Diary of a mother:

All has been fairly quiet lately for us, but as the old saying goes 'when it rains it pours' and boy, have I just had a rainstorm!

We started music therapy last term at school. I was a bit unsure, not knowing all his past and also knowing his very different reactions to music already – also his undiagnosed sensory issues but we decided to give it a shot... Let’s just say it didn't go to plan. He suffered from hallucinations and huge epic breakdowns like no one has ever witnessed before. He believed for days that a woman was trying to kill him and as you can imagine his behavior has been spiraling out of control – especially with myself and his female teachers. Due to all his unfortunate reactions, the music therapist referred him to our school play therapist. Again my son can't play, so I was dubious but as always I want what is best for him. Therapy started and after the first hour I was called in to discuss him. I explained about his past and was delighted to find out that the therapist had clearly done some impressive research into FASD. I don't know about you, but I sometimes find that so many professionals don't want to know about FASD, roll their eyes when I try to explain his behavior is down to irreversible brain damage or just dismiss this invisible disability. So, this was a complete breath of fresh air. She also couldn't believe the lack of support we are receiving for him and how some services involved are clearly not fulfilling their duty of care towards our son. She explained to us how she was definitely seeing a previously abused child in front of her – one that clearly is displaying huge auditory and visual issues, as well as major signs of schizophrenia.

I came out of the meeting both ecstatic that for once I didn't have to explain FASD and also heartbroken that we may be facing other diagnosis for him. Anyway, sadness soon turned into forcefulness and I started making phone calls. First on my list was Occupational Therapy (OT), "I'm so sorry Mrs. Williams we are fully booked and unable to visit Liam until the next school year." Well, my response was along the lines of 'waiting over 6 months for a school visit to access him wasn't acceptable and could I be given the address to make a complaint'. Would you believe it, within the hour we were booked in for the following week and a massive apology saying the receptionist was incorrect.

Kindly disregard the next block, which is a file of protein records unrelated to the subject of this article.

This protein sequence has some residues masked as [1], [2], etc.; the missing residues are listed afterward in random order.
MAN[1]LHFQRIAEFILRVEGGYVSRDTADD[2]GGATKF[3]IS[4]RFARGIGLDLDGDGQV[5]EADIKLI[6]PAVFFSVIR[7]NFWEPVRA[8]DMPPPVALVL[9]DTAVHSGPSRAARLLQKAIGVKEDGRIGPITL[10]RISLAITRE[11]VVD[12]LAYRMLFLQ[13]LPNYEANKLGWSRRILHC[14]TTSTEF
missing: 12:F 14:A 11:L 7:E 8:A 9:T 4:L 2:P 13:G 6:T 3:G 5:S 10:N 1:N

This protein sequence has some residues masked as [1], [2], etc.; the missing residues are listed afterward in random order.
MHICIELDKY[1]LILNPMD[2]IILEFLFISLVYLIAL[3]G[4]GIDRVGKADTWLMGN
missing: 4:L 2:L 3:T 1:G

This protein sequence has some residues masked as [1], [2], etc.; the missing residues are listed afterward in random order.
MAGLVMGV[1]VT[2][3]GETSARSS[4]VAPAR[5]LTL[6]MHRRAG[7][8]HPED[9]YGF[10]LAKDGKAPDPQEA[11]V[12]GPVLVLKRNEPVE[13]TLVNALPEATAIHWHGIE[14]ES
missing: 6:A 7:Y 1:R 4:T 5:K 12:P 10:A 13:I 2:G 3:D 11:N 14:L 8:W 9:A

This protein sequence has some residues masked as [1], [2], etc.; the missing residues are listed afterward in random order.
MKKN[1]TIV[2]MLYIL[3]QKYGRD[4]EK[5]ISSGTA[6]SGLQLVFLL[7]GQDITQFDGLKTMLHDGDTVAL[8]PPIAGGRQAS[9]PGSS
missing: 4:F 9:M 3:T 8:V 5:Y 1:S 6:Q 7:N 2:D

Next came social services, I've been begging for post adoption support to help us for months, asking for an assessment of need, so an application to the adoption support fund can be made. After yet another promise of a call back was made and one wasn't received, I made a stage one complaint. By the next evening I was assigned a social worker, I'd had three calls and an appointment for an assessment of need. Hallelujah! To top it off two out of four points were upheld in my complaint and we received an apology which was all I ever wanted.

Next was the pediatrician, who again, amazingly agreed that more needs to be done. They are now reviewing him and putting plan in place for further testing (I’m starting to think by now all these services are colluding behind my back telling each other not to annoy me any further).

Then boom, Education, Health and Care Plan (EHCP) lands on my door step, by now I'm doing a little victory dance in my front room, congratulating myself on how much I've achieved but also how annoyed I am that this is how you have to do it. We shouldn't need to complain to get what our kids deserve. I shouldn't have to constantly justify what FASD is, what it does to our son and our family. I shouldn't have to get to my angry stage to feel the confidence to approach all these services and I wish, I so wish I could do more to help others to get what they so deserve.

The only way I felt I could reach anyone was to write this article this week. I want you to all take some self-care, refresh yourself and tackle things head-on. I am not the most confident mum; I feel judged almost daily and some days it’s a pure effect to get myself out of bed. I'm on antidepressants. I feel judged that I only work a part-time job and still struggle to do my son's paperwork. I guess what? I shouldn't feel this way. I need to remember I am a strong woman. I am not perfect but I am me. I'm doing my best. I work part-time because I enjoy it and it’s my time off from being a mum. Actually getting out of bed may be my biggest achievement somedays but that is ok and I shouldn't feel judged. I am perfect in my own way, as is my perfect FASD family. Stay strong, find the strength when you can to tackle the hardest bits. Don't for one second disbelieve in yourself, you can do it!

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